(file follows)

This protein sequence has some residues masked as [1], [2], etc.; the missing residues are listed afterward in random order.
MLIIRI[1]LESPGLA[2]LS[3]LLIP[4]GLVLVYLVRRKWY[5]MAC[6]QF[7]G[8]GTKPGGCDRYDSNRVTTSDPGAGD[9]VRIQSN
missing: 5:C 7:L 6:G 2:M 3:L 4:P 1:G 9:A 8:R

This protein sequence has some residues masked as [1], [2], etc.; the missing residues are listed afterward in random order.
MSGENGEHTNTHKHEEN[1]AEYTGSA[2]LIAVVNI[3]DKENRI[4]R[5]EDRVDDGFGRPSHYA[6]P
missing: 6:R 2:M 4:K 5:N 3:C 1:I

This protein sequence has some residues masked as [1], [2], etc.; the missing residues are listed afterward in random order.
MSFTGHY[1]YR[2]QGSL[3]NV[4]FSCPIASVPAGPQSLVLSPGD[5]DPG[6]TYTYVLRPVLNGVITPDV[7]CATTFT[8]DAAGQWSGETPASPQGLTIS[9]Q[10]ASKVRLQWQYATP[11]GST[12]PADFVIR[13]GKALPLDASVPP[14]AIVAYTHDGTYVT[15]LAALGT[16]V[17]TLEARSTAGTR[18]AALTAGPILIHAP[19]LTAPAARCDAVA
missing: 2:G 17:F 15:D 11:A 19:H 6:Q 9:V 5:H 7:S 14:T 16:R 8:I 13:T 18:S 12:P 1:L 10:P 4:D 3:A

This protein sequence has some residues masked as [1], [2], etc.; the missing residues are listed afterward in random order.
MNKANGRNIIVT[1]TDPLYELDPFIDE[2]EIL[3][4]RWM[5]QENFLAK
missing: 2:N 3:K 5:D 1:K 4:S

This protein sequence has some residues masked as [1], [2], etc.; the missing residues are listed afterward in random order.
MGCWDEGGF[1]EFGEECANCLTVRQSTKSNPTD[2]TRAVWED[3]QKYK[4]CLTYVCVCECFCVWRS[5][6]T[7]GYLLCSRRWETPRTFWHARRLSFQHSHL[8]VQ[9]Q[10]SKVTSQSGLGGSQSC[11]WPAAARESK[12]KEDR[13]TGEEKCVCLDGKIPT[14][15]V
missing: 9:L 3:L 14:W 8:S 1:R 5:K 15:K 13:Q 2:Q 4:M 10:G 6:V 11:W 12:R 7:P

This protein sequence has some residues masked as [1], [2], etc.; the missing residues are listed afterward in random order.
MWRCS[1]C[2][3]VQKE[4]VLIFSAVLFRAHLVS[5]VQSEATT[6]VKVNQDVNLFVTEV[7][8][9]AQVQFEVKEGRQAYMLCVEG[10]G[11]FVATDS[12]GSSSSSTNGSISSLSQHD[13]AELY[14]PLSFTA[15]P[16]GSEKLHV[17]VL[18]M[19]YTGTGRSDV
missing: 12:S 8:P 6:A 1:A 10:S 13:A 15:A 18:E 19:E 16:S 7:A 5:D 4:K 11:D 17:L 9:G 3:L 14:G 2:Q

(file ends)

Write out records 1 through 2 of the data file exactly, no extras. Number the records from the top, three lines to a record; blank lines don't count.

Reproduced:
This protein sequence has some residues masked as [1], [2], etc.; the missing residues are listed afterward in random order.
MLIIRI[1]LESPGLA[2]LS[3]LLIP[4]GLVLVYLVRRKWY[5]MAC[6]QF[7]G[8]GTKPGGCDRYDSNRVTTSDPGAGD[9]VRIQSN
missing: 5:C 7:L 6:G 2:M 3:L 4:P 1:G 9:A 8:R

This protein sequence has some residues masked as [1], [2], etc.; the missing residues are listed afterward in random order.
MSGENGEHTNTHKHEEN[1]AEYTGSA[2]LIAVVNI[3]DKENRI[4]R[5]EDRVDDGFGRPSHYA[6]P
missing: 6:R 2:M 4:K 5:N 3:C 1:I